FIG. 2 is a simplified block diagram illustrating a device for image manipulation and interaction in real time according to a first embodiment of the present invention;
FIG. 3 is a simplified block diagram illustrating a device for object identification and selection for removal, according to an embodiment of the present invention;
FIG. 4 is a simplified block diagram illustrating a device for object addition in accordance with one embodiment of the present invention;
FIG. 5 is a simplified flow chart illustrating a method for modifying and interacting with an image in real time according to a preferred embodiment of the present invention;
FIG. 6 is a simplified flow chart illustrating the method of FIG. 5 from the user point of view;
FIG. 7 is a photograph to which object identification in accordance with the present embodiments is applied in the following figure;
FIG. 8 is a vector image showing boundaries around suspected objects of the photograph of FIG. 7;
FIG. 9 is a photograph in which a potential object for removal has been identified in accordance with preferred embodiments of the present invention;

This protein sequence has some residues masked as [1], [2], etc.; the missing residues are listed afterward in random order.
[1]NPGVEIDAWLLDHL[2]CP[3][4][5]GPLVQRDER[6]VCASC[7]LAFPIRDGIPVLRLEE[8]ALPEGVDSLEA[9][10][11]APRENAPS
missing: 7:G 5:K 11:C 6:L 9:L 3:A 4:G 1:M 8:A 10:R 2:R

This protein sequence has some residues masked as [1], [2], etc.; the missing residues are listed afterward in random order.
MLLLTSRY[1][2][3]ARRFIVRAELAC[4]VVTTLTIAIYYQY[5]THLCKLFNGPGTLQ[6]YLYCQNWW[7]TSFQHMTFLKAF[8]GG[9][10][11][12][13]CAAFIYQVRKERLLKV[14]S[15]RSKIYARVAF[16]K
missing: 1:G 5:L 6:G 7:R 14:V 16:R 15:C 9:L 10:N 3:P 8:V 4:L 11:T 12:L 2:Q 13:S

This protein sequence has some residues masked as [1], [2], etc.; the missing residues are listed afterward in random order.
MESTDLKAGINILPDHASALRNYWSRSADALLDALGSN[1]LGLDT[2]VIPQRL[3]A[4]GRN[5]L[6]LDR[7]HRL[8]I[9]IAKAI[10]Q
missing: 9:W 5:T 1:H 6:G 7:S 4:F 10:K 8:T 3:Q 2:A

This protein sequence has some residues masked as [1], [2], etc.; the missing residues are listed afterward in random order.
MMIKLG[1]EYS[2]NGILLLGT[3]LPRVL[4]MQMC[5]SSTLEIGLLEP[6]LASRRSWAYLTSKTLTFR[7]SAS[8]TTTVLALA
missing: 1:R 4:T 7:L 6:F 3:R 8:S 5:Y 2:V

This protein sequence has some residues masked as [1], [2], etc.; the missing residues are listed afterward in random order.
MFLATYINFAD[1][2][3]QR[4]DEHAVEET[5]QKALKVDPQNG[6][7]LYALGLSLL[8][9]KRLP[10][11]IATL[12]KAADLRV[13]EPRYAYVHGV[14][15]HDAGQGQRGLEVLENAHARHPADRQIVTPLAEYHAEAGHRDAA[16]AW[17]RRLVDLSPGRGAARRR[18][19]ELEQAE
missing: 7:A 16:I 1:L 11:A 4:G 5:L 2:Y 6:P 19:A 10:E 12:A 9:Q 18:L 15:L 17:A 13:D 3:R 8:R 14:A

FIG. 10 illustrates the photograph in FIG. 9 where the object pointed out therein has been removed and replaced with a plain black background;
FIG. 11 is the photograph of FIG. 9 in which a different object has been selected for removal;
FIG. 12 is a detail around the object selected for removal in FIG. 11;
FIG. 13 is a color histogram generated from, and used to analyze, the background of the object in FIG. 12;
FIG. 14 shows vector based analysis of the object with its background, in accordance with an embodiment of the present invention;
FIG. 15 shows a photograph to which an object is inserted as the image manipulation;
FIG. 16 is a simplified flow chart illustrating a technique for image manipulation by object subtraction according to an embodiment of the present invention; and
FIG. 17 is a simplified flow chart illustrating object identification for the object subtraction technique of FIG. 16.
DESCRIPTION OF EMBODIMENTS OF THE INVENTION
The present invention, in some embodiments thereof, relates to apparatus and a method for image manipulations for example for use in games and, more particularly, but not exclusively, to such image manipulations for games played on a mobile telephone or other camera-equipped computing device.
The present embodiments provide direct manipulation of captured image content. In one version the user compares a captured and manipulated image with his view of the environment from which the image was captured. The user may indicate that he or she has spotted the manipulation by pointing to the manipulation in the image on screen. In another version manipulated and non-manipulated images are provided to one or more users who compete with each other to spot the manipulations.